When I Push You, Push Back At Me

When I push another man during a philosophical conversation, I want him to push back at me. In the rest of his life, he has gotten used (a) to being overly sensitive, (b) to giving in at the mere mention of conflict, (c) to apologizing. If he is prone to upset, then he has gotten used instead (d) to reacting mean-spiritedly or (e) to sulking. Most of the time, I converse with those who fall into the first camp, those summarily giving in. That’s not a good thing; it’s not good to be a soggy noodle.

Stop being a soggy noodle; it’s neither admirable nor attractive.

What I’m looking for is someone willing to meet my claims head-on. I’m looking for opposition. I can be wrong; show me that. Show me too that you won’t roll over or take what I said lying down. Maybe there’s more to you than I had thought. Good. Or maybe there’s more to you than you knew. Better. Quit being a softy and playing patty cake.

Ours is a culture of patty cake. Enough of that.

We need to learn a form of mutual struggle in which we’re not turning against each other but are in struggling, fighting support of what is more than we’ve been. We men should demand of each other: show me more. When I push, push back. Don’t take what I say as true; don’t take it lying down. Suppose it’s untrue; tell me so. And don’t take my provocations as you would a stern admonition. I’m saying things that can sting, can be heard for you to hear. Well, stand up for yourself. Defend what you believe not out of pettiness but proper pride.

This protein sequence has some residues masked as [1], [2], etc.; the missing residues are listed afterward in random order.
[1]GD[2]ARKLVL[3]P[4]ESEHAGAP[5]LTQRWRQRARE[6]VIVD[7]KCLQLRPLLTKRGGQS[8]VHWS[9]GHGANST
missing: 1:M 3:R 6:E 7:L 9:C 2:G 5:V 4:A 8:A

Take pride in your ability to fend for yourself and to fend off this surprise attack. Stop dodging everything in life, overlooking it, neglecting it, brushing it off, avoiding conflict. Don’t go around thinking you’re gonna hurt everyone else. Quit it. That’s arrogance talking, an overblown case of your own powers. Please, you’re not strong enough, not by a long shot, to hurt everyone in your midst. It’s also weak to believe that as though everyone around you were subject to immediate harm.

We’ve made heaps of mistakes about the nature of gentleness. Jesus Christ and Laozi were both tough guys, neither seeking to give in but to rechannel their forces. “Turn the other cheek” is a sign of composure, forcefulness, the capacity to stand there amid the pressure and meet dangerous force with an alternative force. Christ is not suggesting that you recoil or that you retaliate. Neither. Nor is Laozi who would have us give up self-importance, Confucian morality, false ideas of ourselves, concern with reputation. Both urge us to renounce our “reactivenesses” in the hope of being powerfully present with what is arising. Both would have us go into that opposing force, grappling dexterously, anonymously with it. Not backing down, gentleness of the kind I’m describing wisely pushes through. 

The paradox of gentleness is that it’s stronger than strength.

Stop seeking consolation, which is crap. Seek the truth, which is hard and wondrous.

My pushing is meant to elicit you pushing back and the hope of our pushing through. Should you fall back, then nothing can happen to you, nothing for your own good because you stubbornly persist in being where you are. When you and I are on the same side and I provoke you, step up, man. Talk back to me out of heart, heartiness, proper pride, and the desire to discover the truth. The truth is never discovered by the faint of heart.

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